According to the Sun-Sentinel, Robert Oulton, 62, is accused of beating his wife to death in Pompano Beach, Florida. Oulton is being held without bond. Detectives from the Broward Sheriff’s Office found Yvonne Oulton’s body abandoned in the family van near a warehouse district.
The Broward County Medical Examiners Office determined that Oulton’s wife died from blunt force trauma to the head. According to the arrest affidavit, Oulton brutally beat his wife by striking her in the head with an object about ten times.
Oulton allegedly said, “I turned evil; I woke up and remember everything,” while sitting in a BSO interview room with his son.
According to the Sun-Sentinel, Oulton told police that “his wife drove him to Isle Casino & Racing and dropped him off in a gravel parking lot at about 7 p.m. Sunday.” Investigators claim that they have obtained video surveillance from the casino that contradicts this statement.
Oulton’s son told police that his father had not heard from his wife and asked his son to pick him up and help him go look for her. After directing his son to the warehouse area, the two “discovered” Yvonne’s body in the family van.
Clearly, Oulton’s plan did not work out so well.
First and foremost, bludgeoning someone to death is extremely messy. I would not be surprised to learn that police recovered Yvonne’s blood from underneath her husband’s fingernails or that articles of his clothing were recovered with spatterings of her blood all over them. Moreover, it is entirely possible that the murder weapon was discarded in a place where it may be found by police. If recovered, forensic analysts may be able to obtain latent fingerprints off the object that can be compared to samples obtained from Oulton.
However, the single most important piece of evidence in this case that is working against Oulton and is working in favor of prosecutors is Oulton’s statement in the BSO interview room.
Even if Oulton’s behavior and excuses regarding his whereabouts at the time of the murder were questionable, nothing screams “Guilty!” louder than admitting you “turned evil” when you thought no one was listening. While the details regarding what was said in that room are unknown at this time, I have little doubt that Oulton failed to realize he was being recorded when he said he “turned evil.”
Not only was the statement utterly incriminating, I also expect it to be admissible in Court.
There is absolutely no expectation of privacy in a police station, not to mention in a police interview room. Moreover, the statements seems to have been made outside the presence of the officers. Since the statements were made by the defendant on his own accord, as opposed to being made in response to police questioning while in custody, Oulton’s right to remain silent and right to counsel were never triggered.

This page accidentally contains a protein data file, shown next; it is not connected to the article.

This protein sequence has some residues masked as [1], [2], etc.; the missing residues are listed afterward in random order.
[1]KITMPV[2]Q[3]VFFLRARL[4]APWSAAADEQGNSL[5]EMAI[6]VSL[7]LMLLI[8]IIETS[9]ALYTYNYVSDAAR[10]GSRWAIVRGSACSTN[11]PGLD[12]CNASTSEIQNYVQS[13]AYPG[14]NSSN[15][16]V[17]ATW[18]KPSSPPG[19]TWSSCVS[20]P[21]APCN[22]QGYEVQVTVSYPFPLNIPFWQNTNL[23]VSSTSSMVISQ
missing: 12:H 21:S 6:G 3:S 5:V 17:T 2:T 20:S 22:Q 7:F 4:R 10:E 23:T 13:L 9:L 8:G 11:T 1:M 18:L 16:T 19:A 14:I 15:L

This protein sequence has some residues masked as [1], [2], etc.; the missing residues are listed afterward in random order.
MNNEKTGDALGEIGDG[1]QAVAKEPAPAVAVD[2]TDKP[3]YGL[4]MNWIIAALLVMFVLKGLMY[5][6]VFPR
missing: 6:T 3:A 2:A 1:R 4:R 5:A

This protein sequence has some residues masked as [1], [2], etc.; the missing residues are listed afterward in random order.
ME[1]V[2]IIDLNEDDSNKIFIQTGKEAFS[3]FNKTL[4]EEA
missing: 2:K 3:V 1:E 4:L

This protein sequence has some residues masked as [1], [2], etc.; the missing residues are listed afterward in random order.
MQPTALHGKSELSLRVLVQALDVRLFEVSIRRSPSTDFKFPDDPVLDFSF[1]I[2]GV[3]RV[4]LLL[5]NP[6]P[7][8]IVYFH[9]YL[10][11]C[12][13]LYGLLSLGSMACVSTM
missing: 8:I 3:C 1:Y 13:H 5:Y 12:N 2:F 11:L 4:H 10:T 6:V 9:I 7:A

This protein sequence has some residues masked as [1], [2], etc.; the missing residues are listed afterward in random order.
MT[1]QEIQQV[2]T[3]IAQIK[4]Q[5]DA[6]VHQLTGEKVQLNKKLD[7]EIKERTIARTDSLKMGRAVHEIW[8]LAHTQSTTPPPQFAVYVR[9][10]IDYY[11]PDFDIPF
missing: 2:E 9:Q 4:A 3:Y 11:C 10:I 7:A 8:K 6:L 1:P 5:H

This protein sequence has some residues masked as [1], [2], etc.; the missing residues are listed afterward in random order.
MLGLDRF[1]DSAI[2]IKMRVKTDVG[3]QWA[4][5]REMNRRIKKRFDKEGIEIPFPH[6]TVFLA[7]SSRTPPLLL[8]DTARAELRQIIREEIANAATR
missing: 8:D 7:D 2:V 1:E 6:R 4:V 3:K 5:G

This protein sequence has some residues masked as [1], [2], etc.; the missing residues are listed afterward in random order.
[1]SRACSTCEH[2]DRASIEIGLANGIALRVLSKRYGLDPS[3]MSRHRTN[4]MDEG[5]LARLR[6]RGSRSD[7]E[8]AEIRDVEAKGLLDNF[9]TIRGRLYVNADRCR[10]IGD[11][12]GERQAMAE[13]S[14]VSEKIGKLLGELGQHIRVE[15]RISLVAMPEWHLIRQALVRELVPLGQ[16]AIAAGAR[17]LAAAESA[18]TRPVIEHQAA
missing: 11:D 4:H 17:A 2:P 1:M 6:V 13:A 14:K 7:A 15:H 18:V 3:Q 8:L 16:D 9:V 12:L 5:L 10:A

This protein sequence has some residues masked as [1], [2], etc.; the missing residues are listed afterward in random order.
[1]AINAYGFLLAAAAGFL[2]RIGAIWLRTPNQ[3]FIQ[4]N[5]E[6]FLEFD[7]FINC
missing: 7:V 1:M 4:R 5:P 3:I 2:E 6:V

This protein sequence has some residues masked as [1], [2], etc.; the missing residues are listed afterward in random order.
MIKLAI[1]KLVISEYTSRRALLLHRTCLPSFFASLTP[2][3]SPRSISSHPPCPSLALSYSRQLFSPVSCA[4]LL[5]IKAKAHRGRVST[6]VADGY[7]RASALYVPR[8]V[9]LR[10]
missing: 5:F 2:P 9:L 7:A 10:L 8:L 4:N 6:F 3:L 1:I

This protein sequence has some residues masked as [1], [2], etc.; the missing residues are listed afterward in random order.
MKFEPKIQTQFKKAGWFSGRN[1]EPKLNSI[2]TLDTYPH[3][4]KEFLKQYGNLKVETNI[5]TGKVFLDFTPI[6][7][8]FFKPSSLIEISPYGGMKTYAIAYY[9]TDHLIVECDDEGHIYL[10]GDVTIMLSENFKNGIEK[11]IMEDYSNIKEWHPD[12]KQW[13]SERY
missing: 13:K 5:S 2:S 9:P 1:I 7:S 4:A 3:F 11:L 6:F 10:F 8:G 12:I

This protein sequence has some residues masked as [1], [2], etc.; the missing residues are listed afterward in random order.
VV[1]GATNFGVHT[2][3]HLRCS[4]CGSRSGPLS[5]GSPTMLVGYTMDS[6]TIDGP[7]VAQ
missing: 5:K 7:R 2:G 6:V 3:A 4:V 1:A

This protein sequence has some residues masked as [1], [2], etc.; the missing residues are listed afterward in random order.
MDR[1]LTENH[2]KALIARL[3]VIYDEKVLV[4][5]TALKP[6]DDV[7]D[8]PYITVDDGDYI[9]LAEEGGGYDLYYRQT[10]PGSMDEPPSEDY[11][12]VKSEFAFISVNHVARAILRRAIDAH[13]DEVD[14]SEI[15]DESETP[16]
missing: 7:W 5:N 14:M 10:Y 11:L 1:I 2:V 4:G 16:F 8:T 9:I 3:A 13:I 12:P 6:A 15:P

Let me explain.
When a person is in police custody and the police wish to interrogate that person, the law says the police must first advise the subject that he or she has a right to remain silent and a right to counsel and that if they cannot afford counsel, one will be appointed for them. They must also advise that person that he or she may stop answering questions at any time and may request a lawyer at any time.
If the subject waives these rights and agrees to answer questions without a lawyer, then all subsequent statements are admissible, unless and until the subject changes his mind and decides he or she wants a lawyer or wishes to terminate questioning. Any and all statements made after a person invokes his or her right to remain silent or right to counsel are completely inadmissible.
In Oulton’s case, the statements were not made in response to police questioning. It seems as though he and his son were alone in the room and Oulton blurted out something he should have kept to himself.
However, there is one very big exception that Oulton’s defense lawyers may want to look at.
If Oulton’s son was acting at the behest of the police, meaning, if he was sent in the room by the police to get his father talking, then Oulton’s son was acting as an agent of the officers. If this is the case, then Oulton’s right to remain silent and right to counsel would have been triggered.
Police cannot circumvent the Constitution simply by sending in a non-officer to do the questioning for them.
However, if the conversation between Oulton and his son was strictly between them, and not at the behest of investigators, then the statements are likely admissible.
This distinction is extremely important for Oulton because it may make the difference between the death penalty and winning his case.
Assuming the statement was excluded from admission in trial, prosecutors would then be forced to make a case based strictly on forensic evidence alone. Without a murder weapon, Oulton’s blood soaked clothing, or other evidence, prosecutors may have difficulty obtaining a conviction or securing the death penalty.
Remember, television forensics are a far cry from the reality that transpires in actual courtrooms.
Again, this analysis assumes the limited information that is presently available. It is entirely possible that additional evidence, whether for or against Oulton, is mounting and will become available down the road.
Regardless, it behooves Oulton to hire the most creative criminal defense lawyer he can find. His is certainly in the fight for his life and a good lawyer may make the difference between life and death. If not, he will certainly require the services of a qualified appellate lawyer.